What’s the Value of the Affordable Care Act?

A key aspect of American political discussion over the past couple of years has been the Affordable Care Act, also known as Obamacare. From the moment it was signed in 2010, politicians who dislike the bill have been trying to dismantle it. It was something that our president promised to abolish, and as soon as the new congressional session began in January, politicians have been talking about (if not actually working on) how to achieve this. As of right now (late February, 2017), there is no concrete replacement that has been brought up; many simply want to abolish it.

As a disabled woman in her mid-twenties, the Affordable Care Act has greatly impact my life, and generally in a positive manner. While I’ve talked a lot about the ways that this bill has helped me on social media, I wanted to break it down in more detail here. I want to explain how it has helped me, as well as its value. I’m aware that it isn’t a perfect program, but it has done so much good for me personally, and I’m terrified of what might happen if it is repealed without a replacement, or if the replacement doesn’t have many of the characteristics that make it so helpful for me.

A key element of political discourse in America over the past few years has been the Affordable Care Act. In order to look at its value, I explain the different ways it helps me personally, as well as other ways it helps other people.

6 Ways the Affordable Care Act Has Helped Me

Preexisting conditions – It is now illegal for insurance companies to turn away people with pre-existing conditions (x). This should be pretty self-explanatory; without this, no insurance company would cover me, which means no medical treatments, which means extreme high pain (and potentially my arthritis going after organs because that’s a thing). Between physically living as well as having any kind of quality of life, my life depends on my treatments.

Staying on my parents’ insurance – You can stay on your parents’ insurance until you are 26, which is especially helpful for anyone who doesn’t have a job right after college, has a job that doesn’t have benefits, or can’t work (x). In my case, right after college, I was working as a teacher in Nashville, and I was able to be on my dad’s insurance so I could see my doctors in Massachusetts. I’ve been able to be on his insurance and will be until I turn 26 in June (which is TERRIFYING at the moment), which has enabled me to see my amazing medical team while I’m in grad school.

Eliminating lifeline and annual limits – Insurance companies can’t put limits on how much they pay for your healthcare per year or your life, which is an actual thing that happened (x)! Like, what?! “Oh, sorry, you were too sick this year. We’re not paying for you any more.” Whether you have a chronic illness or cancer or a car accident, you shouldn’t go into mountains of debt because something bad happened to you. This also goes back to the preexisting conditions conditions thing; if I need surgery or have an ER trip early in the year, that shouldn’t make it so I have to pay the full price of my healthcare for the rest of the year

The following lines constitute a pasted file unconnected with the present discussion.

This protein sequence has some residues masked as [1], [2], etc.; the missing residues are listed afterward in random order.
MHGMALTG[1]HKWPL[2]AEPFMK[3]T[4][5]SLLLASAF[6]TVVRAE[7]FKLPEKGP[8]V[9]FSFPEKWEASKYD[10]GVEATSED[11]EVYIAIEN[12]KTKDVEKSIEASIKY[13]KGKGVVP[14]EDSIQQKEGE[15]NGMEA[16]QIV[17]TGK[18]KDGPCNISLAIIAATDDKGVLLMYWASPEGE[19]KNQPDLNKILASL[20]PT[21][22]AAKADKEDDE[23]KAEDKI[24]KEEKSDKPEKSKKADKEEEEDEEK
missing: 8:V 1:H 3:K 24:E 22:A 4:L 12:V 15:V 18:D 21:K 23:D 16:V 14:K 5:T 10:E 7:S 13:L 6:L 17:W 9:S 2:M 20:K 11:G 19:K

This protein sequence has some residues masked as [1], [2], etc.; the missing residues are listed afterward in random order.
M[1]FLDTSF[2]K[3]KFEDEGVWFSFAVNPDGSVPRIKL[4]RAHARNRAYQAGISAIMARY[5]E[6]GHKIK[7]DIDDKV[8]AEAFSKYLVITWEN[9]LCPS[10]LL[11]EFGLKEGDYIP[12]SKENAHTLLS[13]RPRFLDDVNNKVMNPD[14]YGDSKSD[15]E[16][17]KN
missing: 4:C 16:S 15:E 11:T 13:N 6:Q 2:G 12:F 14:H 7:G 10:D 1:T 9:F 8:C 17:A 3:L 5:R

These are just some of the ways this law has helped me, but they’re the major ones. You probably also noticed that this list doesn’t include getting insurance from the healthcare marketplace; this is because a) I’m still under 26 and have been able to stay on my parents’ insurance and b) there is so much more to this law than the insurance marketplace. A lot of people tend to focus on the marketplace on not always on the other elements of the law.

Advocating in Washington, D. C.

Is the Affordable Care Act Valuable?

The short answer? Yes, it is. It has provided insurance for many people who didn’t have it beforehand and probably saved many people’s lives. Like I said, I’m terrified of what my life would look like without the Affordable Care Act. While I get that many people prefer small government (aka the government staying out of everyone’s business), a big problem with the world is that there are industries and people who care more about making money than helping people. For example, insurance companies don’t want to insure people with preexisting conditions because they will cost more money than someone who has one physical a year and that’s it. In my opinion, the government needs to step in when it comes to situations like that to protect the citizens.

Laws like this are necessary in order to ensure than the average person is protected and doesn’t go into horrific amounts of debt because of our insurance and healthcare system. The United States has one of the highest amounts of medical costs compared to other countries like the UK, France, Australia, etc. (x). I know I’ve said this several times in this post, but it bears repeating: you shouldn’t go into hundreds of thousands of dollars of debt so you can survive. That shouldn’t happen.

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  • Reply Kate the (Almost) Great | Boston Lifestyle Blog - The Deadly Consequences of Incorrect Healthcare Reform - Kate the (Almost) Great | Boston Lifestyle Blog

    […] what the ACA does and doesn’t allow, and where the failings are. I’ve talked abut how the ACA is valuable to me and my situation, and I’ve mentioned extensively on social media how certain protections provided by the ACA […]

    September 15, 2017 at 8:00 am
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